August 15, 2013
What are some of the most troubling numbers in mental health? Six to 10—the number of years it can take to properly diagnose a mental health condition. Dr. Elizabeth Osuch, a Researcher at Lawson Health Research Institute ...

Smoking during pregnancy may increase risk of bipolar disorder in offspring

October 1, 2013
A study published today in the American Journal of Psychiatry suggests an association between smoking during pregnancy and increased risk for developing bipolar disorder (BD) in adult children. Researchers at the New York ...

A better way of estimating blood loss

March 5, 2013
Research suggests that there may be a better way of measuring blood loss due to trauma than the current method, finds an article in BioMed Central's open access journal Critical Care. The study shows that base deficit (BD) ...

Depression linked to reduced temporofrontolimbic coupling

June 6, 2012
(HealthDay) -- Patients with remitted major depressive disorder (MDD) have reduced guilt-selective temporofrontolimbic coupling between the right superior anterior temporal lobe (ATL) and subgenual cingulate cortex and adjacent ...

Order of psychiatric diagnoses may influence how clinicians identify symptoms

November 28, 2012
The diagnostic system used by many mental health practitioners in the United States—known as the Diagnostic and Statistical Manual of Mental Disorders—assumes that symptoms of two disorders that occur at the same time ...

Recommended for you

Heart rate study tests emotional impact of Shakespeare

July 26, 2017
In a world where on-screen violence has become commonplace, Britain's Royal Shakespeare Company is turning to science to discover whether the playwright can still make our hearts race more than 400 years on.

Talking to yourself can help you control stressful emotions

July 26, 2017
The simple act of silently talking to yourself in the third person during stressful times may help you control emotions without any additional mental effort than what you would use for first-person self-talk – the way people ...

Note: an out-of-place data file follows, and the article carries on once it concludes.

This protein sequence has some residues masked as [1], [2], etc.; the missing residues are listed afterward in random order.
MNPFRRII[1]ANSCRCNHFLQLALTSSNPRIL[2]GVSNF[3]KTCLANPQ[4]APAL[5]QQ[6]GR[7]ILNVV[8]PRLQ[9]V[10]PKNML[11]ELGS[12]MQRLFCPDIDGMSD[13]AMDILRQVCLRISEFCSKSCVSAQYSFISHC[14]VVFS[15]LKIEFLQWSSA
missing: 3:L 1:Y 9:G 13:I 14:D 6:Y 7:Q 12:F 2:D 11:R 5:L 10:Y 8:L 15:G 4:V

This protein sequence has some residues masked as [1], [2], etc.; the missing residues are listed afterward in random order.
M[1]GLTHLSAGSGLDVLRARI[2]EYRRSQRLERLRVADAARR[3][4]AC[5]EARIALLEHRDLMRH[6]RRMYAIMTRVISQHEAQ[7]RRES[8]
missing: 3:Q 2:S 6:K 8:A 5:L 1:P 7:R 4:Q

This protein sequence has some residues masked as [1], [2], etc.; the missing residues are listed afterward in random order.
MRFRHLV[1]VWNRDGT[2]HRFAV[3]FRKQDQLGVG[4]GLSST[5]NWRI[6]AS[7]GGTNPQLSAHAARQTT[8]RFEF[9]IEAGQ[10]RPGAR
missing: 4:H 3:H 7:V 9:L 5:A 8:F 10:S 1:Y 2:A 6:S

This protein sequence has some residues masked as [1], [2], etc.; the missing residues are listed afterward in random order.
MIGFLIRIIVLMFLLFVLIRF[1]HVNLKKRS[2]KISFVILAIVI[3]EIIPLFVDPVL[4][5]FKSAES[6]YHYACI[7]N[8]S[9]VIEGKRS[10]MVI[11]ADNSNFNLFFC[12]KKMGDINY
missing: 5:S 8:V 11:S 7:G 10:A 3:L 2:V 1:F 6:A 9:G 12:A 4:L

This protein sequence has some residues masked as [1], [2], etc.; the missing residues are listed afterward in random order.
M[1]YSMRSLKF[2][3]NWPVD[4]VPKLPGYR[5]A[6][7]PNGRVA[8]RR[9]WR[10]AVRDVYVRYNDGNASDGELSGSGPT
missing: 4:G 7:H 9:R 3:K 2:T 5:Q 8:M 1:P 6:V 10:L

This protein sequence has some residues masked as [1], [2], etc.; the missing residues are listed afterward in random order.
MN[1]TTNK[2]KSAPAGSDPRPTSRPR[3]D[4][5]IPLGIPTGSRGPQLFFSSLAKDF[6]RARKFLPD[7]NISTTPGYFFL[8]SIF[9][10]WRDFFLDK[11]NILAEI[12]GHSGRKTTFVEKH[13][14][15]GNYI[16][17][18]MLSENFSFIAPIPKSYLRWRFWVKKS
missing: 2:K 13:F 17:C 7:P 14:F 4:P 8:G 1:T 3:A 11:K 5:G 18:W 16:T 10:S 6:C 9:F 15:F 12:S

Do all people experience similar near-death-experiences?

July 26, 2017
No one really knows what happens when we die, but many people have stories to tell about what they experienced while being close to death. People who have had a near-death-experience usually report very rich and detailed ...

Risk for bipolar disorder associated with faster aging

July 26, 2017
New King's College London research suggests that people with a family history of bipolar disorder may 'age' more rapidly than those without a history of the disease.

Visual clues we use during walking and when we use them

July 25, 2017
(Medical Xpress)—A trio of researchers with the University of Texas and Rensselaer Polytechnic Institute has discovered which phase of visual information processing during human walking is used most to guide the feet accurately. ...

Toddlers begin learning rules of reading, writing at very early age, study finds

July 25, 2017
Even the proudest of parents may struggle to find some semblance of meaning behind the seemingly random mish-mash of letters that often emerge from a toddler's first scribbled and scrawled attempts at putting words on paper.

0 comments

Please sign in to add a comment. Registration is free, and takes less than a minute. Read more

Click here to reset your password.
Sign in to get notified via email when new comments are made.